A Brief History of Trastevere
Trastevere is rione XIII of Rome, otherwise known as its 13th district and its name derives from the Latin trans Tiberim, meaning literally: “Beyond the Tiber”. It’s ancient logo was a golden head of a lion on a red background, symbolized probably the pride of the quarter and the blood of the martyrs of the Christian era.
The history of this neighborhood is very interesting. In the Regal Perio (753-509 B.C.) Trastevere belonged to the Etruscans and it was considered a danger to Rome. The Ancient Romans conquered it to gain access and control of the waterway on both sides of the river but it was not highly esteemed and it was joined to the city only by a wooden bridge. Romans were not interested in building on that area across the river. The rich villas and garden built during the Imperial Age, such as Clodia and Julius Caesar, changed the area and made Trastevere very popular.
Until the time of the Emperor Augustus, the quarter was immediately outside the city and became populated under his time. From the end of the Roman Republic, Trastevere was an important center of the Jewish Community, and temples of eastern culture were constructed, such as the Temple of the Sun and the Temple of Jupiter Heliopolitanus. The area developed a cosmopolitan culture which allowed it to become the unique and characteristic district that it is today.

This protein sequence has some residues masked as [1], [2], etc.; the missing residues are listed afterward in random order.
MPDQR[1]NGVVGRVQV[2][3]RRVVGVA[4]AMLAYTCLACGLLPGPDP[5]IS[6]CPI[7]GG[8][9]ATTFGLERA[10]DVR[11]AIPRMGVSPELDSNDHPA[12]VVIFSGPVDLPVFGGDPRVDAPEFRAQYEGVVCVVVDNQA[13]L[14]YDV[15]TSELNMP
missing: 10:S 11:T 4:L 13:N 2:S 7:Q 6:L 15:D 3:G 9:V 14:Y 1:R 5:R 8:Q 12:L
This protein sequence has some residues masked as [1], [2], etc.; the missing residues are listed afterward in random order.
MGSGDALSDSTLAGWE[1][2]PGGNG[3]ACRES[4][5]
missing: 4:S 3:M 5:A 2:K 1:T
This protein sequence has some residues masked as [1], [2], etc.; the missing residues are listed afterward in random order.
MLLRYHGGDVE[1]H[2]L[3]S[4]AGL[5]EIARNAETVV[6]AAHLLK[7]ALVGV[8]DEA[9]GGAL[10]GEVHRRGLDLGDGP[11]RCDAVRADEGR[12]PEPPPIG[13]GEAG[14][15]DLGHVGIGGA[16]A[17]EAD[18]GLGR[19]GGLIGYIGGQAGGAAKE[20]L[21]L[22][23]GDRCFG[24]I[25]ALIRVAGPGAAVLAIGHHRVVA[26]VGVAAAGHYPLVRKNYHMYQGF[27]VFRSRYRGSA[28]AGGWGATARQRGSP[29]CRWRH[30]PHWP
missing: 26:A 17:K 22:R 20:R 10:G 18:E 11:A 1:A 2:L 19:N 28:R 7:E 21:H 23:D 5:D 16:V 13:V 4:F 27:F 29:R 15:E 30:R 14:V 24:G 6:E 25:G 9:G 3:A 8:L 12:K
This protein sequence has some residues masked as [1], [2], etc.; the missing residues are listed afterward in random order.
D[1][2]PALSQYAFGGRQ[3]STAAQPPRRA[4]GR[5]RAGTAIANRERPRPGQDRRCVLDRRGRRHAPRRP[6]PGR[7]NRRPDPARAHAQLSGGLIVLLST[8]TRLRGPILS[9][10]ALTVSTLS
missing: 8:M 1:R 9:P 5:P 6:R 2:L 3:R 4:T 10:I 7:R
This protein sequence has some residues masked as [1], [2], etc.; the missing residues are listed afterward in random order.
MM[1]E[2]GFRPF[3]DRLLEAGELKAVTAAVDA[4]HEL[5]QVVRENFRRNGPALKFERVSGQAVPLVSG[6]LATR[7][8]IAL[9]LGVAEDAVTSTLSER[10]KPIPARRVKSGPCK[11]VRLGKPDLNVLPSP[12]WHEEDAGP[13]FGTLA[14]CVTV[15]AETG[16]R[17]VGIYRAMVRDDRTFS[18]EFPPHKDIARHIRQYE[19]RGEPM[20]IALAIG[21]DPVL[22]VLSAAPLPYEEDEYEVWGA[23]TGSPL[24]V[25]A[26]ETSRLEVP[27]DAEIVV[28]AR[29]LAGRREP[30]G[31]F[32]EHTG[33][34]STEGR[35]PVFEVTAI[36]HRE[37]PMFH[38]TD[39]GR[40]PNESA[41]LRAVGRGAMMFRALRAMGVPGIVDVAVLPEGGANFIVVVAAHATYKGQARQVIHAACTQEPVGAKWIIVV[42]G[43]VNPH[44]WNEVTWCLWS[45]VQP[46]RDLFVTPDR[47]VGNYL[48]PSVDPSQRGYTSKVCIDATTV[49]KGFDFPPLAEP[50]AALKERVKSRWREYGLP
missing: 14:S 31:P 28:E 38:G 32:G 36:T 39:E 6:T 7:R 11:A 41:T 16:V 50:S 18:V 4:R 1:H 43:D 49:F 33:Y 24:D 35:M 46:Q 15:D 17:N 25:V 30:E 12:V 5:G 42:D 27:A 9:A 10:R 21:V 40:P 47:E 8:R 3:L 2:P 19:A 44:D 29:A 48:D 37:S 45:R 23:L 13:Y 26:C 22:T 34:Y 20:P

Walking around its narrow, winding and irregular streets, you will see old buildings, reminiscent of classical Roman and medieval periods and you'll stumble across masterpieces of great art and architecture. By the fifteenth and the sixteenth century buildings and churches which express the triumph of Cristianity.
You'll be fascinated by different epochs, people and living styles. Street artists’ performances, folk people and vintage shops create a vibrant atmosphere.
Trastevere is touristic and dinning place and the centers of Roman night life with its pubs, restaurants, inns, clubs, pizzeria and cafés and taverns which populates the rione.